Saturday, September 15, 2018

Exhibition Opening in New York Next Week

Not everyone knows that John Ashbery, the acclaimed poet who made his home here in Hudson, was also a visual artist, his medium collage. On Thursday, September 20, a new exhibition, the most comprehensive of Ashbery's visual art to date, opens at Pratt Manhattan Gallery, 144 West 14th Street. 

A Dream of Heroes, 2015
The exhibition, John Ashbery: The Construction of Fiction, spans seven decades of work, presenting 120 collages and archival materials. To quote the press release for the exhibition:
The prolific collage work produced by Ashbery over the last decade of his life allows new insights into the creative process of one of America's most reticent poets. What many saw as a poet's late foray into the visual arts was, in reality, a return to an early vocation that morphed into complex hybrids. Composition, whether with images or words, was Ashbery's m├ętier and collage had been his technique of choice since he began his career as a poet. The mixing of visual arts and literature was also a distinctive trait in the works of authors that have been of central interest to Ashbery, namely French writer Raymond Roussel and American outsider artist Henry Darger. Ashbery, like Roussel and Darger, conveyed narrative through the juxtaposition of seemingly random imagery that left to the reader the task of filling the gaps and making connections.
Conservatory, c. 1972
The exhibition is curated by Antonio Sergio Bessa, director of curatorial and education programs at the Bronx Museum, and will be accompanied by a fully illustrated catalog and public programs. The opening reception takes place on Thursday, September 20, from 6 to 8 p.m., on the second floor of the Pratt Manhattan Gallery, 144 West 14th Street in New York City. The exhibition, which is free and open to the public, runs from September 21 through November 14, 2018. The gallery is open Monday through Saturday, from 11 a.m. to 6 p.m., and until 8 p.m. on Thursdays.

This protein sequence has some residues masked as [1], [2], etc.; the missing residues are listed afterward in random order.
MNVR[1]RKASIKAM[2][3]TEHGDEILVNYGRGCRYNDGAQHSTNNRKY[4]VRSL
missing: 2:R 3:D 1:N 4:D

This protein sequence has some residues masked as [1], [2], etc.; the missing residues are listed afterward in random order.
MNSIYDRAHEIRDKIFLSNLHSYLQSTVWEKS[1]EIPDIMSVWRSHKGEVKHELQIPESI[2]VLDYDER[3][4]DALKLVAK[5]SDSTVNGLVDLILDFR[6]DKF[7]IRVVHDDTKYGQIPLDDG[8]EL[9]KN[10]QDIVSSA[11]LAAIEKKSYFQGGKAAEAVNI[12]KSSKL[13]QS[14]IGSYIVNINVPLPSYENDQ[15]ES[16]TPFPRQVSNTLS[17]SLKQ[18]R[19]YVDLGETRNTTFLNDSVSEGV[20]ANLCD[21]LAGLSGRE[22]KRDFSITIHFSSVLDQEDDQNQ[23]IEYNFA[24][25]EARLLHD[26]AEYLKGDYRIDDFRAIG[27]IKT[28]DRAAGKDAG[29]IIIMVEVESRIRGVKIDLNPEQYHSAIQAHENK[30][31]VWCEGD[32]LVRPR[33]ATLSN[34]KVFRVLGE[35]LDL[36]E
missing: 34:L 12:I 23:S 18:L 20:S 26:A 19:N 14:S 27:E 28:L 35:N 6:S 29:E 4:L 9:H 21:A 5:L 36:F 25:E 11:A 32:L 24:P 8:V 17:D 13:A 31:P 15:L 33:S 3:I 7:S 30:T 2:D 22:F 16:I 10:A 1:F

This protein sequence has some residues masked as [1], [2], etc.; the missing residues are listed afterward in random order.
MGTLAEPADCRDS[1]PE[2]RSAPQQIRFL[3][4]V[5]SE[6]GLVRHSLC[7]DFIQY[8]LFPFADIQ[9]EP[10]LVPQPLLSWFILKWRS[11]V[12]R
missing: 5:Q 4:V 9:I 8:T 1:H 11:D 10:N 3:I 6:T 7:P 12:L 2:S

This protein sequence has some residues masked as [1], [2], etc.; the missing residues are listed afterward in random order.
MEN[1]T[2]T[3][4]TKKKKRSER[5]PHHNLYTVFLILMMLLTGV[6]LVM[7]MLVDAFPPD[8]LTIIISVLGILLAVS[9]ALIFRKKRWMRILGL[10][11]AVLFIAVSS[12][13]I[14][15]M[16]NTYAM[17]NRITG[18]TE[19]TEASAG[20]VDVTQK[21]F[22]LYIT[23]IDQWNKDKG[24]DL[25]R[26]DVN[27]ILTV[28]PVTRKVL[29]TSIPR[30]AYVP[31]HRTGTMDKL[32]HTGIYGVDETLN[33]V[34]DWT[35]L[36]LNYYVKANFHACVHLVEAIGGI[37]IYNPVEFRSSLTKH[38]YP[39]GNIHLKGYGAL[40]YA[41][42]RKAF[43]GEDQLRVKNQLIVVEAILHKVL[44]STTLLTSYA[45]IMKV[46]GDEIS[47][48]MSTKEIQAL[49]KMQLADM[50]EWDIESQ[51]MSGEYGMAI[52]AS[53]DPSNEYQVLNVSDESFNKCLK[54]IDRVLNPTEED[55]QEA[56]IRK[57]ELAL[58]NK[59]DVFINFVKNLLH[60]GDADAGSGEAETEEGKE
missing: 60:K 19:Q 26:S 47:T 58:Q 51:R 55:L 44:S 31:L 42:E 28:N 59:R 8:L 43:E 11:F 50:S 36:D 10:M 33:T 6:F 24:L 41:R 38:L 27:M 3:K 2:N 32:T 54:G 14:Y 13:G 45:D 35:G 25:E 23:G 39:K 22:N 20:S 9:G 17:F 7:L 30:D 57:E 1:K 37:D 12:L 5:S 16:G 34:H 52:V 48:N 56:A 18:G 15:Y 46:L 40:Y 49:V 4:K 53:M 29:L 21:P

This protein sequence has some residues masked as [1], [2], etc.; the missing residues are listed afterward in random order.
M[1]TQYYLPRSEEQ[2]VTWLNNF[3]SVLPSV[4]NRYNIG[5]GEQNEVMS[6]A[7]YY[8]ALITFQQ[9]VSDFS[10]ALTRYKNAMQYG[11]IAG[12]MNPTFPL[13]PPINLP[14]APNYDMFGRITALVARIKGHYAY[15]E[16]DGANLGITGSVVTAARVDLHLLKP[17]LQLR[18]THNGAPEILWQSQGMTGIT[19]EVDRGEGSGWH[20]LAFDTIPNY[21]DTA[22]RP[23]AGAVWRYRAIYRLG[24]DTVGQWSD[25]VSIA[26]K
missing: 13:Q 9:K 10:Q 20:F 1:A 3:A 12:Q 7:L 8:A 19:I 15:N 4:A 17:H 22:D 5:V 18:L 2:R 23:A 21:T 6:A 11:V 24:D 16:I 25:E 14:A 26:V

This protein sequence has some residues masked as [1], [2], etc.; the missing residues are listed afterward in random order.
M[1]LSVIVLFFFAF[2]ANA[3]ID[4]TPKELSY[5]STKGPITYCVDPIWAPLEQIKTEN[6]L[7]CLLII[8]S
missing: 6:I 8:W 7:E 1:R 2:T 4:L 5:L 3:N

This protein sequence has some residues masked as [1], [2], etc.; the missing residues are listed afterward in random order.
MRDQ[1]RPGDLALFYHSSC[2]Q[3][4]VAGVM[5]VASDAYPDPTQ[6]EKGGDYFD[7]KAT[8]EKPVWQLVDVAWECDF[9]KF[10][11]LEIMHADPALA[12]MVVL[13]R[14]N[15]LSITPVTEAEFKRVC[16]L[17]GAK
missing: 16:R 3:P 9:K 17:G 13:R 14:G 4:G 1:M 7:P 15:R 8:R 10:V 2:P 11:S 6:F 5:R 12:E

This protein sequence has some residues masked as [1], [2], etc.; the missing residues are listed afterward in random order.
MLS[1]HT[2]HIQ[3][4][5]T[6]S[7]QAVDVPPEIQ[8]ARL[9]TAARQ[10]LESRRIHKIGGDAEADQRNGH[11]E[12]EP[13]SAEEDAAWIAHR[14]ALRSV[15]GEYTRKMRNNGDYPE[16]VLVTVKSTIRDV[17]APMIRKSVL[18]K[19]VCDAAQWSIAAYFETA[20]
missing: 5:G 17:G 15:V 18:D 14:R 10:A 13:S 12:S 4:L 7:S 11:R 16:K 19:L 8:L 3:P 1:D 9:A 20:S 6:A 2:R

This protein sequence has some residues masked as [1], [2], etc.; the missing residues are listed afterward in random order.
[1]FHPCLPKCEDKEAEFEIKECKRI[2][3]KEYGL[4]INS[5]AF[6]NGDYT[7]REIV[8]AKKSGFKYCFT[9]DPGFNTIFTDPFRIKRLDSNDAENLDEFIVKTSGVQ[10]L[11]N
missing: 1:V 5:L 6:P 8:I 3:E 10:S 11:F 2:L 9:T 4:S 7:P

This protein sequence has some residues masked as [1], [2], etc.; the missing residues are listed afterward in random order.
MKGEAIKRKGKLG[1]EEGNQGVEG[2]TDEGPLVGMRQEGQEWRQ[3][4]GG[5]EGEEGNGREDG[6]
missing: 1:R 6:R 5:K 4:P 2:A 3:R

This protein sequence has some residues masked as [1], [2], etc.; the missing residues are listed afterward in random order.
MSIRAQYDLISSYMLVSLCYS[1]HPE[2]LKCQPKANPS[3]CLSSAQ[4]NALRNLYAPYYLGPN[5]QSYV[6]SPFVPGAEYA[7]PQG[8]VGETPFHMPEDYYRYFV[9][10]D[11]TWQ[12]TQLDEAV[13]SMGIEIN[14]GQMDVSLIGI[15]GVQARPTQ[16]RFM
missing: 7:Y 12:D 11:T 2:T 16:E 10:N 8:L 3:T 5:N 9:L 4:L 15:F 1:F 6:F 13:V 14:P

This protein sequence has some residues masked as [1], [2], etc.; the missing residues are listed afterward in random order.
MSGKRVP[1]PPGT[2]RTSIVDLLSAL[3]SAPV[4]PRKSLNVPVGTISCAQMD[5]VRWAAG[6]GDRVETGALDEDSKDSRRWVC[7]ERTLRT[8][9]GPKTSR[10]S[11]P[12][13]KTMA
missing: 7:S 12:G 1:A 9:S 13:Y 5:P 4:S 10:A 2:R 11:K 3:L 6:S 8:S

1 comment:

  1. Surrealism was the occasion for at least one early insight, early for someone born in 1927. Following is from Karin Roffman's 2017 book, "The Songs We Know Best: John Ashbery's Early Life."

    "In late December 1936 [Ashbery] picked up Life, the new magazine his grandfather subscribed to, and read a feature article on an art exhibition, 'Fantastic Art: Dadaism and Surrealism,' opening at [MoMA] ... [He] was swept up again in thoughts of art and artists. He had never heard the term surrealism, but the magazine's definition of surrealist art as 'no stranger than a person's dream,' was both completely understandable and very appealing to him. The article included photographs of objects from the exhibition: Meret Oppenheim's now famous fur-lined teacup; paintings by Rene Magritte, Salvador Dali, Giorgio de Chirico, and Pablo Picasso that used images of clocks, trees, houses, and chairs, but their shapes and colors altered in such a way that they became slightly stranger and more menacing in the process. Here were examples of ordinary objects that John saw and used every day presented as art, and he found that in their transformation, they became more compelling. To see objects from his dull world tweaked slightly, just as a dream might do, and in that process of transformation becoming something new, vivid and exciting, thrilled him. Seeing the strangely beautiful examples of surrealist art consciously rekindled his former desires to become an artist."